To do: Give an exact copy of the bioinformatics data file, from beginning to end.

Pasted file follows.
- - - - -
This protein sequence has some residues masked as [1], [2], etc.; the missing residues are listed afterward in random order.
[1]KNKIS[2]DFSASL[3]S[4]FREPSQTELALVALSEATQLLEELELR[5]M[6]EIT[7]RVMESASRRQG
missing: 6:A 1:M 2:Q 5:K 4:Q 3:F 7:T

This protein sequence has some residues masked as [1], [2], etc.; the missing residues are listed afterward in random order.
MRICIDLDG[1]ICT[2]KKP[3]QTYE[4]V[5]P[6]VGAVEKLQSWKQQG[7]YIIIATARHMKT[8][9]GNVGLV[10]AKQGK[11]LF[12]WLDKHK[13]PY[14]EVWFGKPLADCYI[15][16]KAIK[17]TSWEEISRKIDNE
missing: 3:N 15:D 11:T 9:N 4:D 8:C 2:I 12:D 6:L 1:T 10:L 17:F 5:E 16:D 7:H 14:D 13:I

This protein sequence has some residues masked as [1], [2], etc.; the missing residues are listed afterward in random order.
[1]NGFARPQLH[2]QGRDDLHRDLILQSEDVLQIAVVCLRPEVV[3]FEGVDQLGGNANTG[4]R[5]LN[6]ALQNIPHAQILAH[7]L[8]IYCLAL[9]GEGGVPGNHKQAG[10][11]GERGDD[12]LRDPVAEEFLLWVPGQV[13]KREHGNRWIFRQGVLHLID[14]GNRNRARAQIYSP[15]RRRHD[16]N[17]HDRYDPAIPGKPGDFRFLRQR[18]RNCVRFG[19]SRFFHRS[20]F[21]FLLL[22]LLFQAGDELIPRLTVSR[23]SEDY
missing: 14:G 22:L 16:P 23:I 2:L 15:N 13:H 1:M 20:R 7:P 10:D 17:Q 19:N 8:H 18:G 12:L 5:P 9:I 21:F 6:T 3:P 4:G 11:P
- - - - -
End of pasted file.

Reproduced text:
This protein sequence has some residues masked as [1], [2], etc.; the missing residues are listed afterward in random order.
[1]KNKIS[2]DFSASL[3]S[4]FREPSQTELALVALSEATQLLEELELR[5]M[6]EIT[7]RVMESASRRQG
missing: 6:A 1:M 2:Q 5:K 4:Q 3:F 7:T

This protein sequence has some residues masked as [1], [2], etc.; the missing residues are listed afterward in random order.
MRICIDLDG[1]ICT[2]KKP[3]QTYE[4]V[5]P[6]VGAVEKLQSWKQQG[7]YIIIATARHMKT[8][9]GNVGLV[10]AKQGK[11]LF[12]WLDKHK[13]PY[14]EVWFGKPLADCYI[15][16]KAIK[17]TSWEEISRKIDNE
missing: 3:N 15:D 11:T 9:N 4:D 8:C 2:I 12:D 6:L 1:T 10:L 17:F 5:E 16:D 7:H 14:D 13:I

This protein sequence has some residues masked as [1], [2], etc.; the missing residues are listed afterward in random order.
[1]NGFARPQLH[2]QGRDDLHRDLILQSEDVLQIAVVCLRPEVV[3]FEGVDQLGGNANTG[4]R[5]LN[6]ALQNIPHAQILAH[7]L[8]IYCLAL[9]GEGGVPGNHKQAG[10][11]GERGDD[12]LRDPVAEEFLLWVPGQV[13]KREHGNRWIFRQGVLHLID[14]GNRNRARAQIYSP[15]RRRHD[16]N[17]HDRYDPAIPGKPGDFRFLRQR[18]RNCVRFG[19]SRFFHRS[20]F[21]FLLL[22]LLFQAGDELIPRLTVSR[23]SEDY
missing: 14:G 22:L 16:P 23:I 2:L 15:N 13:H 1:M 20:R 7:P 10:D 17:Q 19:N 8:H 18:G 12:L 5:P 9:I 21:F 6:T 3:P 4:G 11:P